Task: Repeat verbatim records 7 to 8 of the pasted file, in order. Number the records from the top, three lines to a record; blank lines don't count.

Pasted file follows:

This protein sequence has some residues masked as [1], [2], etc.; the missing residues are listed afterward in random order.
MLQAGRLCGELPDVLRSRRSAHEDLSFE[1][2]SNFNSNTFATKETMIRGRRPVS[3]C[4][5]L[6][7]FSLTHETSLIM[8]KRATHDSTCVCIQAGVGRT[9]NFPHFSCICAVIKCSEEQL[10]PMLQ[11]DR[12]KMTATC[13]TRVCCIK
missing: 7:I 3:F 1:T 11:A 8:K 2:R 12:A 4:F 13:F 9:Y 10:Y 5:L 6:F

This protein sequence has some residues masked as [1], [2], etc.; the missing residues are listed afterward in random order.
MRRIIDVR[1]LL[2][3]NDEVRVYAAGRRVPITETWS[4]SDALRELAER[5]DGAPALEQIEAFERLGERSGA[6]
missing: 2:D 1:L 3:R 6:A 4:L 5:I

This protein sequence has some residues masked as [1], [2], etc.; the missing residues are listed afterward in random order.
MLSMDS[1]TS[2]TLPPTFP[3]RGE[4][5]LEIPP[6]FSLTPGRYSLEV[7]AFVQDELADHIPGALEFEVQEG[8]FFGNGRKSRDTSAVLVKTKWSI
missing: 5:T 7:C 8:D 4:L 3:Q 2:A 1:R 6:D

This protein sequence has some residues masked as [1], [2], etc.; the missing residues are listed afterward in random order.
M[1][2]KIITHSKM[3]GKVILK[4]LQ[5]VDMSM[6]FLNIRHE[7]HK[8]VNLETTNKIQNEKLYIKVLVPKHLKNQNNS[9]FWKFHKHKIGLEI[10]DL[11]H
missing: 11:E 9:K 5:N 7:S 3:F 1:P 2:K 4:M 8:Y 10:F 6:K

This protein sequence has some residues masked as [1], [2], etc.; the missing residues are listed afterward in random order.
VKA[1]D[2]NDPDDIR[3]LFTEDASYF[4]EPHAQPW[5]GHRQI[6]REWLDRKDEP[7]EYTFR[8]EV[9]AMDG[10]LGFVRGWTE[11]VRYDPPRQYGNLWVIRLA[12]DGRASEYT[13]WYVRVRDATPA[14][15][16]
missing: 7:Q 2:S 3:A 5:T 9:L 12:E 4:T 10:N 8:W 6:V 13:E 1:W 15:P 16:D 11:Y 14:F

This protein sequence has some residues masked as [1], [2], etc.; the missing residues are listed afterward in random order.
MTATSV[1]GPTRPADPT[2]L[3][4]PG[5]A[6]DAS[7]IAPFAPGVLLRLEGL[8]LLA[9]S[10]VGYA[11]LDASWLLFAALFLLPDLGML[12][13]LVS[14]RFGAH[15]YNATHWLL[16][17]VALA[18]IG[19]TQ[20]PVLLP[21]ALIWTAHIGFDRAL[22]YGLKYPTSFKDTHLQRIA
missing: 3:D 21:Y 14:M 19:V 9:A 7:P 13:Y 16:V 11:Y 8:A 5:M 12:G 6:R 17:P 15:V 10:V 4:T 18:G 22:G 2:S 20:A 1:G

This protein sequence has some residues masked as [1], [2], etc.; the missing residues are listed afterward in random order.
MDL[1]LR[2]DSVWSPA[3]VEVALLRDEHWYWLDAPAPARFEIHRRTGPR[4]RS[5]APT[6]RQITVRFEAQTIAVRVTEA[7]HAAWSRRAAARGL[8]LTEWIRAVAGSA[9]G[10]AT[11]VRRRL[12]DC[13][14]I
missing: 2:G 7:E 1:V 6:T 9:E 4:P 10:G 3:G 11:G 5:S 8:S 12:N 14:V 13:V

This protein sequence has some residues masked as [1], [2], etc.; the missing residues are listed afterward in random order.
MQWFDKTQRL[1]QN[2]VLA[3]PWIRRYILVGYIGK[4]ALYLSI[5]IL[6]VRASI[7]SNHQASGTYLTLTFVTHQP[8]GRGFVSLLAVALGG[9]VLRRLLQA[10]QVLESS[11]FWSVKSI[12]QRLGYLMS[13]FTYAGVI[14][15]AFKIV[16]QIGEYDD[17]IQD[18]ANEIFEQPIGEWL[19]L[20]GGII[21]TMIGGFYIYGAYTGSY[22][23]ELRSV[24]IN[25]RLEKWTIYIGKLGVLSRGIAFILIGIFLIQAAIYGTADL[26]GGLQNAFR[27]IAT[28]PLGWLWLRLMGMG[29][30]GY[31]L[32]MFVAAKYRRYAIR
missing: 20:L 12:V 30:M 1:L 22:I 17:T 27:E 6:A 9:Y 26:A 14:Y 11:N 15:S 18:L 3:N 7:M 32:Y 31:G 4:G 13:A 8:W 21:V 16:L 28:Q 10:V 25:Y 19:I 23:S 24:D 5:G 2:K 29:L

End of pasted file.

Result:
This protein sequence has some residues masked as [1], [2], etc.; the missing residues are listed afterward in random order.
MDL[1]LR[2]DSVWSPA[3]VEVALLRDEHWYWLDAPAPARFEIHRRTGPR[4]RS[5]APT[6]RQITVRFEAQTIAVRVTEA[7]HAAWSRRAAARGL[8]LTEWIRAVAGSA[9]G[10]AT[11]VRRRL[12]DC[13][14]I
missing: 2:G 7:E 1:V 6:T 9:E 4:P 10:G 3:G 11:G 5:S 8:S 12:N 14:V 13:V

This protein sequence has some residues masked as [1], [2], etc.; the missing residues are listed afterward in random order.
MQWFDKTQRL[1]QN[2]VLA[3]PWIRRYILVGYIGK[4]ALYLSI[5]IL[6]VRASI[7]SNHQASGTYLTLTFVTHQP[8]GRGFVSLLAVALGG[9]VLRRLLQA[10]QVLESS[11]FWSVKSI[12]QRLGYLMS[13]FTYAGVI[14][15]AFKIV[16]QIGEYDD[17]IQD[18]ANEIFEQPIGEWL[19]L[20]GGII[21]TMIGGFYIYGAYTGSY[22][23]ELRSV[24]IN[25]RLEKWTIYIGKLGVLSRGIAFILIGIFLIQAAIYGTADL[26]GGLQNAFR[27]IAT[28]PLGWLWLRLMGMG[29][30]GY[31]L[32]MFVAAKYRRYAIR
missing: 20:L 12:V 30:M 1:L 22:I 17:T 27:E 6:A 9:Y 26:A 14:Y 11:N 15:S 18:L 3:N 7:M 32:Y 31:G 4:G 13:A 8:W 21:V 16:L 28:Q 10:V 25:Y 19:I 23:S 24:D 5:G 2:K 29:L